Iowa CO sues for wrongful termination

The corrections worker is alleged to have shared information in violation of the department's informational technology, confidentiality and ethics policies


By Jeff Reinitz
Waterloo-Cedar Falls Courier, Iowa

WATERLOO, Iowa — A former corrections worker is taking the First Judicial District Department of Correctional Services to court, alleging she was fired for merely sharing publicly available information when co-workers were allowed to keep their jobs despite criminal convictions.

According to court records, Kristen Johnson was terminated from the Women's Center for Change in Waterloo in August 2020 after disclosing information to a client at the center about charges the father of the client's child was facing.

Kristen Johnson's lawsuit argues that some male employees were allowed to remain on the job despite domestic abuse and operating while intoxicated convictions.
Kristen Johnson's lawsuit argues that some male employees were allowed to remain on the job despite domestic abuse and operating while intoxicated convictions. (Associated Press)

Her supervisors said the incident was a breach of the agency's confidentiality policy.

In the suit, Johnson's attorney said her firing was discriminatory and inconsistent with the treatment of other employees.

"Kristen was subjected to different terms and conditions of employment than her male counterparts, including but not limited to the suspension and eventual termination of her employment," her attorney, Lynn Smith, said in a lawsuit filed in Black Hawk County District Court.

The suit was later moved to federal court at the request of the Department of Correctional Services' lawyers.

In appealing her termination, Johnson argued that some male employees were allowed to remain on the job despite domestic abuse and operating while intoxicated convictions.

"Allowing male staff to remain employed despite their engagement in criminal offenses creates a situation within DCS where you have offenders supervising other offenders," Johnson wrote in a letter challenging her firing to the Iowa Civil Rights Commission.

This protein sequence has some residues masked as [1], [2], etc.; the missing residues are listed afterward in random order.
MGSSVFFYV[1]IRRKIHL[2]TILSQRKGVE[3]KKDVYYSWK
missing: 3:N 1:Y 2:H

The incident that led to Johnson's termination involved her communicating to a female client at the center information about the father of the client's child in July 2020.

Supervisors said Johnson had accessed confidential offender information that wasn't needed for her normal job duties and disclosed it to another person, which violated the department's informational technology, confidentiality and ethics policies. They allege she allowed the client to view information on her computer screen.

Johnson disputed the allegation that she showed her screen and responded that she pulled up the information to better understand her client's situation, to discuss her parenting and help her with Iowa Department of Human Services paperwork.

She said she was about to talk to her client about how her relationship with the father would affect her well-being and that of her child when she was interrupted by co-worker because of what she was doing.

Johnson also argued co-workers routinely undertake personal web surfing on their agency computers — streaming music, watching videos and checking the stock market.

She said a supervisor who fired her had earlier encouraged her to visit the supervisor's online store during work hours using a work computer, standing over her until felt pressured to make a purchase and leave a positive review. Another employee also made purchases and submitted a review.

"To add insult to injury, I continue to receive marketing emails from (the supervisor's) business," Johnson wrote in her appeal to the office's director.

The suit alleges sex discrimination and alleges the termination amounted to disability-based discrimination because Johnson underwent treatment for alcoholism in 2019, according to the lawsuit. The suit said treatment resulted in time away from work, and upon return she became the target of retaliation because she sought accommodations for her disability, the suit alleges.

Attorneys for the department are denying the allegations in the lawsuit and said in court records she was terminated for "legitimate, nondiscriminatory and non-retaliatory business reasons."

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McClatchy-Tribune News Service

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